The effect fire frequency has on the passive carbon pool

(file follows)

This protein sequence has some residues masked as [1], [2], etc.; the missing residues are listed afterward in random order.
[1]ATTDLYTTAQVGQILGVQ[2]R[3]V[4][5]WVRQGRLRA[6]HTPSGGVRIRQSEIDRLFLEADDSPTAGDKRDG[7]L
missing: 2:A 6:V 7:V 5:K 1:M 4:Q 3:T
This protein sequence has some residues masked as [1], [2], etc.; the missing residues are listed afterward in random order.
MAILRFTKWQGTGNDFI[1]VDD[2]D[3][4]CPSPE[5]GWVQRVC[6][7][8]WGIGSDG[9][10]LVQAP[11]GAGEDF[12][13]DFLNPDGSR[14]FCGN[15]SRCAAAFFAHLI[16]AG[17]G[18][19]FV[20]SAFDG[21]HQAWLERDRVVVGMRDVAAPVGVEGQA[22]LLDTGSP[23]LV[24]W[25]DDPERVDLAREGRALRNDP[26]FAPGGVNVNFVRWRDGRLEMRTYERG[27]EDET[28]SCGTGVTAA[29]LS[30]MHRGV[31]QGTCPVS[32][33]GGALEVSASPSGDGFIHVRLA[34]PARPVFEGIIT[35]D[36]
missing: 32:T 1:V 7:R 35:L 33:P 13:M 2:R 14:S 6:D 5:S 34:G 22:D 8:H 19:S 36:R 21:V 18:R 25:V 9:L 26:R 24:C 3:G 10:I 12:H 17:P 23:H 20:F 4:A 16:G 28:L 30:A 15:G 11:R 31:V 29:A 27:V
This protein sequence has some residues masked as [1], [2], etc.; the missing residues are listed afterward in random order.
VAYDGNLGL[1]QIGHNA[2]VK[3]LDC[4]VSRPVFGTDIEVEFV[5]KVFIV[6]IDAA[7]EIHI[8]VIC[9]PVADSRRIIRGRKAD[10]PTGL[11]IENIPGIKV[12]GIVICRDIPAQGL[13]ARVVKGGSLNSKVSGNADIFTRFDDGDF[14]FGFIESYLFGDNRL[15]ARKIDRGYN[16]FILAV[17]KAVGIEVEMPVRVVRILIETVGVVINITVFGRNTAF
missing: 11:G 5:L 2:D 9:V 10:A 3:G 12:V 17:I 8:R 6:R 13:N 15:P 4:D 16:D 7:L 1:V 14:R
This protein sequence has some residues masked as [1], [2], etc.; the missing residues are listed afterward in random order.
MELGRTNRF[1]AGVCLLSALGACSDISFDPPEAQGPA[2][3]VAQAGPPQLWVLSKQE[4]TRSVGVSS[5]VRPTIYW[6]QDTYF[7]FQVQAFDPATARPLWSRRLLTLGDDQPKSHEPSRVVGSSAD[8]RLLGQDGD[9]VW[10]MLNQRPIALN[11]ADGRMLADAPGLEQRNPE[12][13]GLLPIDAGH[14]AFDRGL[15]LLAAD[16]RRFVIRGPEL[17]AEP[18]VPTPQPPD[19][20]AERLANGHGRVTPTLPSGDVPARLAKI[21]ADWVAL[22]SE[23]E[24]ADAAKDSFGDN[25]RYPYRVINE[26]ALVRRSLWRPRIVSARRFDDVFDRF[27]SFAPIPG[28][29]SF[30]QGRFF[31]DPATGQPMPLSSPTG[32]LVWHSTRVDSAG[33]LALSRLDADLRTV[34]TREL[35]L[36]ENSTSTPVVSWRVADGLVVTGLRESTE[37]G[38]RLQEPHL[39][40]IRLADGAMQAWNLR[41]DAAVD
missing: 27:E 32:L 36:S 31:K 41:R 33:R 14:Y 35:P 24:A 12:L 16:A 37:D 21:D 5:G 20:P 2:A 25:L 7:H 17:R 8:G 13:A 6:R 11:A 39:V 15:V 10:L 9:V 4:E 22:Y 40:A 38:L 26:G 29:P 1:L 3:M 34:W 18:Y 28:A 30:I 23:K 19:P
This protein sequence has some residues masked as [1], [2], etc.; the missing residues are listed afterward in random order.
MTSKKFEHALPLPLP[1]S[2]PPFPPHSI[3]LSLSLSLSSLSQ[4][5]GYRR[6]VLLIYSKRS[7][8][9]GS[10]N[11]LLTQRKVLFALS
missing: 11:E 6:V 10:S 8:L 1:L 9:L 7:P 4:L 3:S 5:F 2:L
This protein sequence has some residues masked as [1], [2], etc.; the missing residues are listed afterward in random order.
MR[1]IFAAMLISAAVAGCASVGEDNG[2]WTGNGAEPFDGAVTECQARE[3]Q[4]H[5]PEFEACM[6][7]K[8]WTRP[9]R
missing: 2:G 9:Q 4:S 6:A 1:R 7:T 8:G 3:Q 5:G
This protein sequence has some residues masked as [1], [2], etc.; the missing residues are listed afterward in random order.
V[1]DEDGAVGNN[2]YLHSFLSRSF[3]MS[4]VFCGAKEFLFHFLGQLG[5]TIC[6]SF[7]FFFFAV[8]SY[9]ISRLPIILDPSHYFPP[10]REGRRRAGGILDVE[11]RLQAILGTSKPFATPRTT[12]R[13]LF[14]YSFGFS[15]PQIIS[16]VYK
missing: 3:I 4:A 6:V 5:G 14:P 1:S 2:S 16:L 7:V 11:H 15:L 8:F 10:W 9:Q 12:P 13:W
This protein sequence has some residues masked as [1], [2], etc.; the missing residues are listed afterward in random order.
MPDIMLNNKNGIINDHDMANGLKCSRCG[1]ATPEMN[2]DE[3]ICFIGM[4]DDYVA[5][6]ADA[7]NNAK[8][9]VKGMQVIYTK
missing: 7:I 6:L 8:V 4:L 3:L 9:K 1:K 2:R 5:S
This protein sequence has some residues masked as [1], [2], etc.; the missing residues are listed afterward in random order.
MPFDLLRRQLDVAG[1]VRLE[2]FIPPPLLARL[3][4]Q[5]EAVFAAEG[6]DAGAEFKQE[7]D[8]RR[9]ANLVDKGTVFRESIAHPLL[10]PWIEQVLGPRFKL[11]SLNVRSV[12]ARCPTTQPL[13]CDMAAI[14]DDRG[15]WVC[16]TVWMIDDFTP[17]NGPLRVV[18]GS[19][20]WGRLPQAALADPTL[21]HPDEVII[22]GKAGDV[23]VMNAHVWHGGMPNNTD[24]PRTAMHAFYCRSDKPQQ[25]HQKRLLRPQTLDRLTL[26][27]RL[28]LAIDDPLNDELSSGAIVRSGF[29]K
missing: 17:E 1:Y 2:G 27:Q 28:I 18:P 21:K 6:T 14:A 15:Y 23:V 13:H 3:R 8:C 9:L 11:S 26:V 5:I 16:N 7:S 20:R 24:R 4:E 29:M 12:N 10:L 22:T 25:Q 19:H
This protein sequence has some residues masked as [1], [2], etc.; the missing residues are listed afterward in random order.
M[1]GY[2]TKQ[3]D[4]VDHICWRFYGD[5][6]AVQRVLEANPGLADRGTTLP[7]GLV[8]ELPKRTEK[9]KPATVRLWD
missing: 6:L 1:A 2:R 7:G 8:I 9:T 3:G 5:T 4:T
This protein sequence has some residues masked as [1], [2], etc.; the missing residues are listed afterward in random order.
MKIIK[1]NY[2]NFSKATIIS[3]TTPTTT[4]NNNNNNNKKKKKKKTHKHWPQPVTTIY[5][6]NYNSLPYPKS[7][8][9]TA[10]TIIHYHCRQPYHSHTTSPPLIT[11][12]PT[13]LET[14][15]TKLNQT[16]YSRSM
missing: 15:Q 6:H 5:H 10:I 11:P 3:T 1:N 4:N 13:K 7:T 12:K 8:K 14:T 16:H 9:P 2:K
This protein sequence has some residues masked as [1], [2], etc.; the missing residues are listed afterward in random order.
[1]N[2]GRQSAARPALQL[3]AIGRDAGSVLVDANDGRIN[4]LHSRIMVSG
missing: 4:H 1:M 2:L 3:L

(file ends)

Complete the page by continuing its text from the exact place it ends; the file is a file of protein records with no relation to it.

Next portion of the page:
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Because of the impact increased amounts of carbon dioxide are having on the climate, studying the global carbon cycle has generated significant concern and interest. Being one of the largest pools of carbon on the planet, stable soil organic matter (the passive carbon pool) held underground is important to study because of the potential soil may have to serve as a carbon reservoir. Never before has the passive pool been studied along a fire gradient with a long prescribed burn history. The passive carbon pool was quantified from an oak savanna in central Minnesota. Soil samples were collected from different annual prescribed burn plots part of an experiment that started in 1964 and fire frequencies ranging from 0.00-0.88 prescribed burn occurrences per year. Samples were also collected from nitrogen fertilizer (NH4NO3) enriched experiment gradient plots (0-50g/m2/year). Different physical and chemical fractionation methods were used to separate the passive carbon and the effectiveness to accurately isolate the pool was also analyzed. The passive carbon pool increased slightly with increased fire frequency (p- value= 0.319) and decreased with increasing nitrogen content (p- value= 6.77E-20). Also, chemical fractionation using hydrogen peroxide oxidation was very effective in removing fast cycling carbon. The results from this study showed that increase fire frequency did not significantly increase the size of the passive carbon pool and additional nitrogen in the soil decreased the passive carbon pool size.